By far the larger number of these lamps are of pottery, especially in this country, where few of bronze have been found. They are as a rule moulded. The moulds were in two parts, the one for the top of the lamp and the other for the lower portion. The clay was pressed into the half-moulds, and these being  p212 brought together, the union of the two clays was effected by pressure. The clay was generally buff or red of fine texture, and covered with a ruddy or dark engobe. Many of the lamps bear moulded ornamentation, and not a few, the makers' names or marks. Out of about 105 London lamps in the Guildhall, 45 are ornamented and 23 are inscribed. The ornamentation is mostly confined to the discus, but sometimes the border is also or alone ornamented; and an enumeration of the decorative subjects will give an idea of their diversity on the lamps generally — Jupiter seated; Diana (bust); Silenus (bust); Venus standing on a shell; Victory (several); Actaeon and his dogs; Cupid armed; Cupid with a bunch of grapes; Sol in his chariot; Charon in a boat; a female with torches; busts of empresses; a centaur with an amphora; saddled horse; running dog; hound and boar; eagle; dolphin (two); two birds; gladiatorial scenes; crescent (for Diana?); masks; and an eight-petalled flower. The following ornamented borders occur — egg-and‑tongue, meander, and 'mulberry' patterns; scrollwork; helmets, spears, and shields; oak-leaves; and a wreath.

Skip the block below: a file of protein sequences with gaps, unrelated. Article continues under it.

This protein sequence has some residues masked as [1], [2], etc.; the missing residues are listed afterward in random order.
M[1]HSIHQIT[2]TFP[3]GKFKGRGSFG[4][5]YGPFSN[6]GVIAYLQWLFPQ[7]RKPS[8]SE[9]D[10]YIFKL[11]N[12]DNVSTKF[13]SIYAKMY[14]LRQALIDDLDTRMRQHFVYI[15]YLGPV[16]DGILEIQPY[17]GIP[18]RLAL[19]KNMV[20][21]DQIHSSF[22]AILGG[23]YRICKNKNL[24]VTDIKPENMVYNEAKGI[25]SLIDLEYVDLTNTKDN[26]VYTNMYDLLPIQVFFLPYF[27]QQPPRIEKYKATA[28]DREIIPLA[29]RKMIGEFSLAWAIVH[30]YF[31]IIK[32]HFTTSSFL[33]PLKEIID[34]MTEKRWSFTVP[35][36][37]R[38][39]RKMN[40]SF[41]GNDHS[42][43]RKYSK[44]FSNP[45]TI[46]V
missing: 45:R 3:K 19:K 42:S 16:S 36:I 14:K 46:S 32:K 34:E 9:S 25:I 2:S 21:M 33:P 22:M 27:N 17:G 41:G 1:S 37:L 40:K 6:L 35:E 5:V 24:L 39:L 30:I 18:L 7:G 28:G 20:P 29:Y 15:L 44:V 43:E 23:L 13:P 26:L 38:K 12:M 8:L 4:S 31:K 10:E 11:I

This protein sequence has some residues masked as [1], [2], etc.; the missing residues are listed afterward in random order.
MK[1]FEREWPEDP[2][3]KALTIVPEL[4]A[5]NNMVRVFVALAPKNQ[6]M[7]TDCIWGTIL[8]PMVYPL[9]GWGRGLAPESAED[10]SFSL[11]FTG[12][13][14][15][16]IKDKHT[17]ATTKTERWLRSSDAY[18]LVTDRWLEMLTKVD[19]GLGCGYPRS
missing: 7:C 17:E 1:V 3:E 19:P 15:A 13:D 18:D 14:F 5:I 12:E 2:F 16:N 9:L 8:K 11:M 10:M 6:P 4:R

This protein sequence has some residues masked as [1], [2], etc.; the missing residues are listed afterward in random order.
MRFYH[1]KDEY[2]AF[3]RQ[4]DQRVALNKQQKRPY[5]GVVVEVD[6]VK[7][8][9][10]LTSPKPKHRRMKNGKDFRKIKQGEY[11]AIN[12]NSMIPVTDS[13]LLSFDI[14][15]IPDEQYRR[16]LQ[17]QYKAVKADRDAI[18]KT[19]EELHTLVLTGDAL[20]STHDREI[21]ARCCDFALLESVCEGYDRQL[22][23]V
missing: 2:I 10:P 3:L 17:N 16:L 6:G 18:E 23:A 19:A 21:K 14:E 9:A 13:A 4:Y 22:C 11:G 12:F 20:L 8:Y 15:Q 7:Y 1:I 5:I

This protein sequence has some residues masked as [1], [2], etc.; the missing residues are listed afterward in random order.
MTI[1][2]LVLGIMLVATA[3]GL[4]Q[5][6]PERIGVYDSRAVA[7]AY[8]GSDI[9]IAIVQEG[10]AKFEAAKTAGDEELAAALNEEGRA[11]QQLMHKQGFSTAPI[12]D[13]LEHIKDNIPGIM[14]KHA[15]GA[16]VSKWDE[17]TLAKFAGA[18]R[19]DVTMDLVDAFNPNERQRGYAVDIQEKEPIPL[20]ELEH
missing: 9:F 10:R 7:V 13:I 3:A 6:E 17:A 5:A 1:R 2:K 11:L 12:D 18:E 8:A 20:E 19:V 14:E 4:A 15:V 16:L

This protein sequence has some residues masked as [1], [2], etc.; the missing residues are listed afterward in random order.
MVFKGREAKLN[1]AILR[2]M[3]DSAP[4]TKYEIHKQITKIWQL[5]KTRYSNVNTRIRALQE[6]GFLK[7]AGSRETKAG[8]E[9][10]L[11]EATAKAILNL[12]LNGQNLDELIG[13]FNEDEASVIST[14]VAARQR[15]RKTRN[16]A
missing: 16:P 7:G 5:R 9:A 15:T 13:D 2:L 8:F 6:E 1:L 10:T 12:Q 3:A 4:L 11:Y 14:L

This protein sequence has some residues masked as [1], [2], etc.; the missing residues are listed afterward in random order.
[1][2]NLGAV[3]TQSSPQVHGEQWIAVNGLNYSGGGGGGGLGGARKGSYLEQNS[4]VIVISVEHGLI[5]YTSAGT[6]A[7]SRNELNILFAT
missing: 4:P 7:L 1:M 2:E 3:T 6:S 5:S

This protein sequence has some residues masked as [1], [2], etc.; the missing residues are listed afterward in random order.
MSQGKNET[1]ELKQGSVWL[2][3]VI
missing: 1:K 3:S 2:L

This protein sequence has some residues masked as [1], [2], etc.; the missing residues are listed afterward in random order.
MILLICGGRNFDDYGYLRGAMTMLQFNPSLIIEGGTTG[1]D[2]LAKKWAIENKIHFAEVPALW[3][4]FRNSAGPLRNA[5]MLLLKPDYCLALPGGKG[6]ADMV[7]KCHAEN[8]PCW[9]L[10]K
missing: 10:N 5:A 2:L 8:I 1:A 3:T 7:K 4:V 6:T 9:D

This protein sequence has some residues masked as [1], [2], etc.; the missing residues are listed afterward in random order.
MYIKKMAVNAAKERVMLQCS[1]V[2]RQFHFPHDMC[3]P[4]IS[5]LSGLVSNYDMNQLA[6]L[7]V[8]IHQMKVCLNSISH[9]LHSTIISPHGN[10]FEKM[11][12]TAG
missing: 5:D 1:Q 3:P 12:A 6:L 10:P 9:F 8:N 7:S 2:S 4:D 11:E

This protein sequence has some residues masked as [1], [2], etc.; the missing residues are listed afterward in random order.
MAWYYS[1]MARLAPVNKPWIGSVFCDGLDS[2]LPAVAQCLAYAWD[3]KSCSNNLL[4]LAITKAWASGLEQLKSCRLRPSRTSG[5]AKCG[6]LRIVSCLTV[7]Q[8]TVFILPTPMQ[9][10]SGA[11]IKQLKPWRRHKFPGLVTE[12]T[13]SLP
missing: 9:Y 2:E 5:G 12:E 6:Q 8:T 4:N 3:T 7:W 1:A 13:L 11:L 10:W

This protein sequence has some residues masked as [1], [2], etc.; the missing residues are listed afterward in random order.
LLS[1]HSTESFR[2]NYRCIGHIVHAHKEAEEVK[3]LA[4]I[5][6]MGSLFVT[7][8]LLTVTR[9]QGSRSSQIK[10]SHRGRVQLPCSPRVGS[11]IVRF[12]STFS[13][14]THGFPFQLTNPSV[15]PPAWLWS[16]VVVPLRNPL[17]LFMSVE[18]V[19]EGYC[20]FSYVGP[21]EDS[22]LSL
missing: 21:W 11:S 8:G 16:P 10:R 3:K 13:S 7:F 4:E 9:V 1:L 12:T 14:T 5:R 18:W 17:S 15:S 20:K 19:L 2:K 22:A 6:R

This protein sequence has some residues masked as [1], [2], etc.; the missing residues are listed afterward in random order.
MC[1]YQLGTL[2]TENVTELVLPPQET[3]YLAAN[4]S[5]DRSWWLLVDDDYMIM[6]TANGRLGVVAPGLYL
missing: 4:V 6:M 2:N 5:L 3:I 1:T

Lamps are occasionally inscribed, and the most frequent inscriptions are acclamations and good wishes, as VIVAS, 'Long life,' and AVE ET VALE, 'greeting and farewell!' As they were not only used for ordinary lighting purposes, but for illuminations at public rejoicings, votive offerings, tombs, and new year's gifts, the inscriptions sometimes indicate their destination. SAECVL, combined with circus scenes, evidently refers to the Ludi Saeculares. SACRVM VENERI suggests a votive offering for a shrine of Venus; and ANNVM NOVVM FAVSTVM FILICEM,º or simply FELICITAS, was appropriate for a new year's gift. The maker's name is nearly always placed on the bottom, with or without F for fecit or EX OF. for ex officina; and with or without the name, there is occasionally a single letter, numeral, or simple device as a footprint, a wheel, or a wreath or palm. Some of these may indicate the patterns issued from a pottery, others may be of the nature of trade-marks, and others again workmen's marks. Although a few moulds have been found in this country — there are examples in the Guildhall and Caerleon Museums — the majority of our lamps were made abroad, and  p213 Italy and other Mediterranean countries appear to have been the chief seat of the manufacture. In Italy and Africa, the later lamps were of the general form of those of the 3rd and 4th centuries, but those of the East were somewhat oval or kite-shaped, and in either hand the handles were solid, the workmanship poor, and the ornamentation often included the 'chi-rho' and other Christian symbols and subjects; very few of these late lamps, however, have been found in this country.